Its 3 of them on charges from Corrie at the moment if you include the bloke who played Frank and was bumped off. That does seem an incredibly high cluster of men to be accused and i for one am really shocked. Maybe its because it over such a huge time span if you include Bill Roach.

The PIE thing absolutely horrified me when i read about it. How can any group of people want the age of consent abolished or changed to 4 years old. Who would that have benefitted, it wasnt the children.... Harriet Harmenangry

Isiolo Thu 02-May-13 16:46:34

I suppose I am thinking of when they are teenagers/women though...rather than children still; that said, my 7 year old has a very effective kick

Isiolo Thu 02-May-13 16:48:04

Tis true it was over a time span; and we are hearing about them now, so may appear more. But we are in a 'time span' now, so I imagine, whilst these cases are historical; the same number are occuring in this time span??

Booyhoo Thu 02-May-13 16:50:32

karate is a form of self defence though? (i thought when you said self defence you meant stuff like karate/ judo etc)

apologies if you mean something other than that. i've only ever done ju-jitsu and it was for self defence.

i do still think if we are talking about the 'norm' of child sexual abuse then we're talking someone know to the child who they feel safe with and will have been 'groomed' to accept what is happening as a 'good' thing. i know in my case it was presented as a 'game'.

Cravey Thu 02-May-13 16:51:02

I think part of the issue here is the fact that it was a different era and also the fact that a lot of these cases ( not all ) were teenage girls. In fact I suspect that the celebs concerned most likely thought that said girls were overage and legal. I think it's a good thing that its coming out now and also that we as a society are more aware now of what is acceptable and what isn't. I also think re the peadophile thing that it has always been there its just that we are more aware foot now due to media etc.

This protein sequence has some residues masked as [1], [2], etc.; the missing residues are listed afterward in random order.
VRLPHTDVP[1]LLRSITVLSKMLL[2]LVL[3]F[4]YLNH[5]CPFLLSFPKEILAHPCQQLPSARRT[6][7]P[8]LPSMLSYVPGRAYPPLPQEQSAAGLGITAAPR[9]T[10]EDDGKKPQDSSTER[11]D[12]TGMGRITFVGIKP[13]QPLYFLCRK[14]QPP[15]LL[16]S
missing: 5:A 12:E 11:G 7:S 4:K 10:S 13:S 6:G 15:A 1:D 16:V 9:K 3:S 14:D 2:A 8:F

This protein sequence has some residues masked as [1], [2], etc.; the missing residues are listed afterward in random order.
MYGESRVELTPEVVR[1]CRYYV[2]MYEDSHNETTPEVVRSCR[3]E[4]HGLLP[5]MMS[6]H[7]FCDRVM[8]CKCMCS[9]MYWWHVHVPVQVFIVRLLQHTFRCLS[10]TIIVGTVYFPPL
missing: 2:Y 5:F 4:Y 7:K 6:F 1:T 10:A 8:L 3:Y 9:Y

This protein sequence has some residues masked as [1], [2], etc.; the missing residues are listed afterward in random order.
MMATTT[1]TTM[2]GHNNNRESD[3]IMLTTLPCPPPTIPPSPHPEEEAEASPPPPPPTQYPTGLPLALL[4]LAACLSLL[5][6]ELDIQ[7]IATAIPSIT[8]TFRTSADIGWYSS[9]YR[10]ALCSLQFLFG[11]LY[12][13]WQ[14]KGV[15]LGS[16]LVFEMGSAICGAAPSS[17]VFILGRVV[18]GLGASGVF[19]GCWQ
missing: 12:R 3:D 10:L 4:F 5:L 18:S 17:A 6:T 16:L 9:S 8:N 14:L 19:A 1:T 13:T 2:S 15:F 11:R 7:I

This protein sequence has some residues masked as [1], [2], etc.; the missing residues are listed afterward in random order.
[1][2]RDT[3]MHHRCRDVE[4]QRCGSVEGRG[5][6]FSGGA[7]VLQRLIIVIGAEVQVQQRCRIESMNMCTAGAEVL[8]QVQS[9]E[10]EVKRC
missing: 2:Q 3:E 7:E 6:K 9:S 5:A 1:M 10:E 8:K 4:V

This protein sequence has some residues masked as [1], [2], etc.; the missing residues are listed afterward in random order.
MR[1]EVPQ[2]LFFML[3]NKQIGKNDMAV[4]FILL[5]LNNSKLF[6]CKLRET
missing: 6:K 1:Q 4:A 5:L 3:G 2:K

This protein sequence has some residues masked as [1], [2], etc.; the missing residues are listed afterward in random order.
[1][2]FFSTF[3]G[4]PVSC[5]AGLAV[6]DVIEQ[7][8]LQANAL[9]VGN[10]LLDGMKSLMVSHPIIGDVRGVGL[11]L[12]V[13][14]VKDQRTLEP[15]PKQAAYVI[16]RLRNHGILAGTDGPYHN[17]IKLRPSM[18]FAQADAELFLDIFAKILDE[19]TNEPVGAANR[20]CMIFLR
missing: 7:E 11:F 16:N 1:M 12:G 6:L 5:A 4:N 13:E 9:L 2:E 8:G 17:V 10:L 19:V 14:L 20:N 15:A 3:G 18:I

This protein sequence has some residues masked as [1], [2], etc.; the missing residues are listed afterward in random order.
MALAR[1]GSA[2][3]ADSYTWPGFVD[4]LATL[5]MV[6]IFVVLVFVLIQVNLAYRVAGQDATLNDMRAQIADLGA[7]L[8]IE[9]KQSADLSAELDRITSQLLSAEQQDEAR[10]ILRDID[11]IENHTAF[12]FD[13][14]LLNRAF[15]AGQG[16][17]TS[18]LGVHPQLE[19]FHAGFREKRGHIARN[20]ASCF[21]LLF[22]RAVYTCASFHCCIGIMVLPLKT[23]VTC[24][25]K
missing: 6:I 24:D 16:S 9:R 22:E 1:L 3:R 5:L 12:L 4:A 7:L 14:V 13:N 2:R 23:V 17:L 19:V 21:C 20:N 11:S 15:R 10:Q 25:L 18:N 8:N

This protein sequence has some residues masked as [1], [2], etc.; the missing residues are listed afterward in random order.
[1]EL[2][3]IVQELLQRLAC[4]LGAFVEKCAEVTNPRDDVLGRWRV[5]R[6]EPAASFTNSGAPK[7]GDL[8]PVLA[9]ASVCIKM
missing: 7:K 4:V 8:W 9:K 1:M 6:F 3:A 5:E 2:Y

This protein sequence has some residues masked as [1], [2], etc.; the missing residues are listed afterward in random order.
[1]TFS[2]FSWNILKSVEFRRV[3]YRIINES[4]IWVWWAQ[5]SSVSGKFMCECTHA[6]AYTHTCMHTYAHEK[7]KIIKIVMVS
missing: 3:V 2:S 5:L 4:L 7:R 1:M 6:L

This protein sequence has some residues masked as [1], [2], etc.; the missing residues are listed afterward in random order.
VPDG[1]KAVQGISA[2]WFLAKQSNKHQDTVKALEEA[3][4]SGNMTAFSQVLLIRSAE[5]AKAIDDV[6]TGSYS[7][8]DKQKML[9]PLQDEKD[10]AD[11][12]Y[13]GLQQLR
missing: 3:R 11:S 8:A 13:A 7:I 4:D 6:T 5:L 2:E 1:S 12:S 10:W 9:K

Booyhoo Thu 02-May-13 16:52:39

ah crossposting! yes i do see what you mean about having those skills for throughout their life. in a teen or adult i think knowing you can break a leg or arm to get away would make a big difference as teens/older women are less likely to be 'groomed' in teh same way children are.

Isiolo Thu 02-May-13 16:57:43

the classes i did was 'self defence'...that was what it was called. It was useless. But a martial art, is the art of fighting isnt it? Attack is the best form of defence. It was a long time ago i did the classes...they probably dont even exist any more

But, yes, unfortunately its not much use in protecting against grooming sad

I just want to give my dds as much armour as possible. It sometimes feels really unlikely that they will get through life without being assualted/abused at some point

Isiolo Thu 02-May-13 16:59:09

x-posting booy smile

I don't see what self defence has to do with it. The idea it's relevant frightens me. If someone attacks you physically (as opposed to grooming you), you shouldn't try to fight back. You have no idea how strong they are or whether they have a knife. Teenage girls trying karate on attackers is really, really not a good idea.

Anyway.

I wanted to say about paedophilia ... I don't know how people work out statistics for 'how many' people are sexually attracted to prepubescent boys or girls. But I think it is simplistic to assume that sexual attraction is the only factor here, any more than it is in cases of rape of adults. I think it is often also about power. It is really, really sick.

I'm saying that because I think it is easy to say 'ah, but only 1 in 100 people are paedophiles' and to make yourself believe this is a small group of people who are somehow sexually utterly different from the seemingly normal folk we all meet in the street and who seem to hold down normal adult relationships.